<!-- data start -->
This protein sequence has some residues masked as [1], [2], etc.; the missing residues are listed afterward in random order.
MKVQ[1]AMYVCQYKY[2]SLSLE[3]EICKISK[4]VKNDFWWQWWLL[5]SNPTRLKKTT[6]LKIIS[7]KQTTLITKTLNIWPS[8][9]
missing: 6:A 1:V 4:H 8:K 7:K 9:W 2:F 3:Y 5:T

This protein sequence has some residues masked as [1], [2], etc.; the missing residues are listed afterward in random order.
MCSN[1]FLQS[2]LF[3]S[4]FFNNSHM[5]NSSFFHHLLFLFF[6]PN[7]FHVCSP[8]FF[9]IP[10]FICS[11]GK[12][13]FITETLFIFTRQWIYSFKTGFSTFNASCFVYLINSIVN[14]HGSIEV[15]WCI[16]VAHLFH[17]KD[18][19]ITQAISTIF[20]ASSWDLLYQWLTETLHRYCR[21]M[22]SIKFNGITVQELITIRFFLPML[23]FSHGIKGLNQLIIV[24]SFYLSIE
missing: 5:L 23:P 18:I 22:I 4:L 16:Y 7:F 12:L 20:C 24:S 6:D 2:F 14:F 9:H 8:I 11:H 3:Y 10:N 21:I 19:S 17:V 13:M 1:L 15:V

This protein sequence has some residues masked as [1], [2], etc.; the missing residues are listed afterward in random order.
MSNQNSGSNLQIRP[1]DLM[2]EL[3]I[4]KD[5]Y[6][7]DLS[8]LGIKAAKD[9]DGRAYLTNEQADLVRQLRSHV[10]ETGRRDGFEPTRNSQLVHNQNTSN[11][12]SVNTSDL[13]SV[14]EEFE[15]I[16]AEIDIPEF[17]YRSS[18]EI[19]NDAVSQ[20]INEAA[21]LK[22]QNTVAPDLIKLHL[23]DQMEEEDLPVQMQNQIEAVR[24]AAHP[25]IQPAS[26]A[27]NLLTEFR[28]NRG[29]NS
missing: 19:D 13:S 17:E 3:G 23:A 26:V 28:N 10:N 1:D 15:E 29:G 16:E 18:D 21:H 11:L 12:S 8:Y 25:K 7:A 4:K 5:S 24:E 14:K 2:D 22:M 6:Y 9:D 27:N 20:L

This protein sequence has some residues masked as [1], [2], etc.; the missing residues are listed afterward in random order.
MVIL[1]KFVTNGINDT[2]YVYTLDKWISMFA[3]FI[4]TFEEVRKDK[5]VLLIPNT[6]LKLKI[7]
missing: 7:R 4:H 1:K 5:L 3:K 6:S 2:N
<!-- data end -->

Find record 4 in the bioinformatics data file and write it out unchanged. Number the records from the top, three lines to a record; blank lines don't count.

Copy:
This protein sequence has some residues masked as [1], [2], etc.; the missing residues are listed afterward in random order.
MVIL[1]KFVTNGINDT[2]YVYTLDKWISMFA[3]FI[4]TFEEVRKDK[5]VLLIPNT[6]LKLKI[7]
missing: 7:R 4:H 1:K 5:L 3:K 6:S 2:N